What makes someone an expert injector?

This is a slippery slope. Injectors vary from novice, intermediate, expert and master, and all terms are used “loosely.” A potential patient should educate themselves and investigate an individual’s level of achievement by the numbers— or lack thereof—to determine if that injector is right for them. I have performed over 20,000 cosmetic injection procedures over the last 19 years and have trained over 250 injectors in the field with some receiving expert instruction.

 

Does board certification play any part in determining the competency of a particular cosmetic injector?

No. The great misconception in my area of expertise—aesthetic/cosmetic medicine/surgery—is that there is a board certification that is recognized by the American Medical Association or American Osteopathic Association as a legitimate certification. Both the American Board of Plastic Surgery and the American Board of Dermatology have very stringent exams and practicals to qualify only competent physicians to be board certified in the area of medical dermatology and reconstructive plastic surgery. This does not carry over into aesthetics/cosmetic medicine. In fact, physicians that are board certified in plastic surgery are specifically certified in their knowledge and skill performing reconstructive plastic surgery only. They’re not tested or examined for procedures such as breast augmentation, cosmetic face lifts, cosmetic tummy tucks, or Brazilian butt lifts. One of the great public deceptions in marketing in this area of medicine is making the public believe your board certification in either plastic surgery or dermatology is for aesthetic or cosmetic procedures, when in reality it is not.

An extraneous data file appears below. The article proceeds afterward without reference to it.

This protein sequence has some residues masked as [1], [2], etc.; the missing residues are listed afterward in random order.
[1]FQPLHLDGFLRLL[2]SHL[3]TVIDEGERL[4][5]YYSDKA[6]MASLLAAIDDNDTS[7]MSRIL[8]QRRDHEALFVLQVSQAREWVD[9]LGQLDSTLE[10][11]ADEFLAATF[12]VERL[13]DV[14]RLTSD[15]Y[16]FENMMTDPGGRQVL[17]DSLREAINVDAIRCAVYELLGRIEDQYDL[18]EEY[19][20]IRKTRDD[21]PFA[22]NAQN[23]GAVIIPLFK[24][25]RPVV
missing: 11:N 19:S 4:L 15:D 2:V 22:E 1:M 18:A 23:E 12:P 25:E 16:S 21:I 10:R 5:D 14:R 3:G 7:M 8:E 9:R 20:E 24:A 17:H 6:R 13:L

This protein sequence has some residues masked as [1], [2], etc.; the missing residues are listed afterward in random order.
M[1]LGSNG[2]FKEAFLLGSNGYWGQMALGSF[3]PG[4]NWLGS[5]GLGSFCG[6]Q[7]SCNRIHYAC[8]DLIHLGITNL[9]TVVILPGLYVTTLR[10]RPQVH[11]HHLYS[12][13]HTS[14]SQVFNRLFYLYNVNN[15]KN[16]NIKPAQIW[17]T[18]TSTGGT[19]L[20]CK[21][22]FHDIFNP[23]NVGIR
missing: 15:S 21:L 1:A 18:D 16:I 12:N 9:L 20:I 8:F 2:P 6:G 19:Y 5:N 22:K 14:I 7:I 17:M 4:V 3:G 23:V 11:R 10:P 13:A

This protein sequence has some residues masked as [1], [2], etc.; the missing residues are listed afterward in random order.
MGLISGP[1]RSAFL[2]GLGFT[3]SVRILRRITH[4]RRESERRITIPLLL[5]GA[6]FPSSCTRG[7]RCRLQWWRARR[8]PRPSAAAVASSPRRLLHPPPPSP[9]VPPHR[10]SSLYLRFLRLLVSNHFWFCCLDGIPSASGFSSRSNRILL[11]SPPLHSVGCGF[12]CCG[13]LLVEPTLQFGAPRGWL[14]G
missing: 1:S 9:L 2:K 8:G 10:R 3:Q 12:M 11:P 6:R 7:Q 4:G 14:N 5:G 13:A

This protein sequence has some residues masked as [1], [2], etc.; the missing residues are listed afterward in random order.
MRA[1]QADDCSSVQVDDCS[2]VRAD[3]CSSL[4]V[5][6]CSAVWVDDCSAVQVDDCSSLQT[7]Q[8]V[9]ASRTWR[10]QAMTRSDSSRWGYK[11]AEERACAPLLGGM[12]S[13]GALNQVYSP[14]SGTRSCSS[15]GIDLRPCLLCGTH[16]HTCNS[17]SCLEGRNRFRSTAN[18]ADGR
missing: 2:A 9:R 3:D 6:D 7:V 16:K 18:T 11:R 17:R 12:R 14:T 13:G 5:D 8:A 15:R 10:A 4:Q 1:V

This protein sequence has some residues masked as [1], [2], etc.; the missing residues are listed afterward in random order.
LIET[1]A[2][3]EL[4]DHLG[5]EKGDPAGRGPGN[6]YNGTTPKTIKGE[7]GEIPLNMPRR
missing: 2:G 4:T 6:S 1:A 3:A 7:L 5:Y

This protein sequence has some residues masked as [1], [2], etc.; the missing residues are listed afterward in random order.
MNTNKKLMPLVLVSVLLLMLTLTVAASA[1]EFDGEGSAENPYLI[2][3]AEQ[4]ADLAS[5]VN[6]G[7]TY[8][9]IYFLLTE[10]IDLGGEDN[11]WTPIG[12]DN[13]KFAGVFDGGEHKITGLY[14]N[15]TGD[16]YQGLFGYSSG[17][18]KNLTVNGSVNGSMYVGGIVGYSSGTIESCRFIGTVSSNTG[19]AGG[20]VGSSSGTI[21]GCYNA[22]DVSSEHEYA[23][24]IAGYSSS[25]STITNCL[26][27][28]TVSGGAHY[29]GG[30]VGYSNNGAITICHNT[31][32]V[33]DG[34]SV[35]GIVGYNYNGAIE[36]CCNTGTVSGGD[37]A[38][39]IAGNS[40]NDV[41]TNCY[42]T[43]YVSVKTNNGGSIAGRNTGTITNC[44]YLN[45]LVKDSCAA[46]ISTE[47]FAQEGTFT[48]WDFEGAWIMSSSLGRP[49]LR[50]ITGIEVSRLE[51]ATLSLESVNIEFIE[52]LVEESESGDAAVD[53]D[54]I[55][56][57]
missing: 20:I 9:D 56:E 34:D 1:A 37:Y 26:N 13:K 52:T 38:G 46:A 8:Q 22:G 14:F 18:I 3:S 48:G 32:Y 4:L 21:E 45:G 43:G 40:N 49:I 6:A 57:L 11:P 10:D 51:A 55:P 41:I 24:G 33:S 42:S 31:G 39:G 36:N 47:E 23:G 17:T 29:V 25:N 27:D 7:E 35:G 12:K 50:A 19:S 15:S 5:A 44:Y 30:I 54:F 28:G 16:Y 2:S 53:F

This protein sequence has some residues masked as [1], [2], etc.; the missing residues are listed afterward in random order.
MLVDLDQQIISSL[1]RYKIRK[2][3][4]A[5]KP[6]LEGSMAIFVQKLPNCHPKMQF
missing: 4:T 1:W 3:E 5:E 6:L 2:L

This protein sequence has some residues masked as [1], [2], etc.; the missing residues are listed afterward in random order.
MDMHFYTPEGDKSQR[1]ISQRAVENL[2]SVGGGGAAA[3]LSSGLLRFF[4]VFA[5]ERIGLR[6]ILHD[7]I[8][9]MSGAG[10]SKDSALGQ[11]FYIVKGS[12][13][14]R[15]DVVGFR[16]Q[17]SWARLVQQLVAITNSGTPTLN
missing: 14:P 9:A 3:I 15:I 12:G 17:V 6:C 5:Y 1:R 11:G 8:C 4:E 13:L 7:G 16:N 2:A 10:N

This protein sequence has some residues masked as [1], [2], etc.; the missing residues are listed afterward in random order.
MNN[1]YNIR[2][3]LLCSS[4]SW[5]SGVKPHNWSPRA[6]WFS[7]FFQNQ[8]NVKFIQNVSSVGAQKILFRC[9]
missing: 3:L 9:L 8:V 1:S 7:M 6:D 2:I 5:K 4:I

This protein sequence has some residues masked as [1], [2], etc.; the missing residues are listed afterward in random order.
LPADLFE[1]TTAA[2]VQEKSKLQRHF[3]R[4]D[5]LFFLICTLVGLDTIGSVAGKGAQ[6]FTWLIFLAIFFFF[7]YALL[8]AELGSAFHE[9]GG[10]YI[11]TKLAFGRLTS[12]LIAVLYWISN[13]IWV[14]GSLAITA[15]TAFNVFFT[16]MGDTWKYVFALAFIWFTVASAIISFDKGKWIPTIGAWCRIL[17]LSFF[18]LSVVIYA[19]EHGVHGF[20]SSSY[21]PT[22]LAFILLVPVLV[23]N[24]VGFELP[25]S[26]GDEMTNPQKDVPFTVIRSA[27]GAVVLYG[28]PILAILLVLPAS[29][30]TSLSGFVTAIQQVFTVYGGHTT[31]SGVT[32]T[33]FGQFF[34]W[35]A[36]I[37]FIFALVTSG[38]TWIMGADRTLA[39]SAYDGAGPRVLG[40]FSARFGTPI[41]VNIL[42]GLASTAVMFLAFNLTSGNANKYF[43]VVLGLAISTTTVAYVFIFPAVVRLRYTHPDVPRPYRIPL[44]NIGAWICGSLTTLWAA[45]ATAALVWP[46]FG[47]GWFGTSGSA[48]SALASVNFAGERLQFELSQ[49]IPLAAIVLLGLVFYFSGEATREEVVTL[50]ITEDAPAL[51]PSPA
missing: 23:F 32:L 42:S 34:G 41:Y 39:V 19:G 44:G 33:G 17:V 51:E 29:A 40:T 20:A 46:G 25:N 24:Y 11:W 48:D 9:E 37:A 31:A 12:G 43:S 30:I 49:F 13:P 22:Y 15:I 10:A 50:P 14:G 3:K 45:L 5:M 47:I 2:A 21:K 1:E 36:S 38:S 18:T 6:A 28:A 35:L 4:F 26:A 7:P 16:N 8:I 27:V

Which is better: a team approach or a personal injector?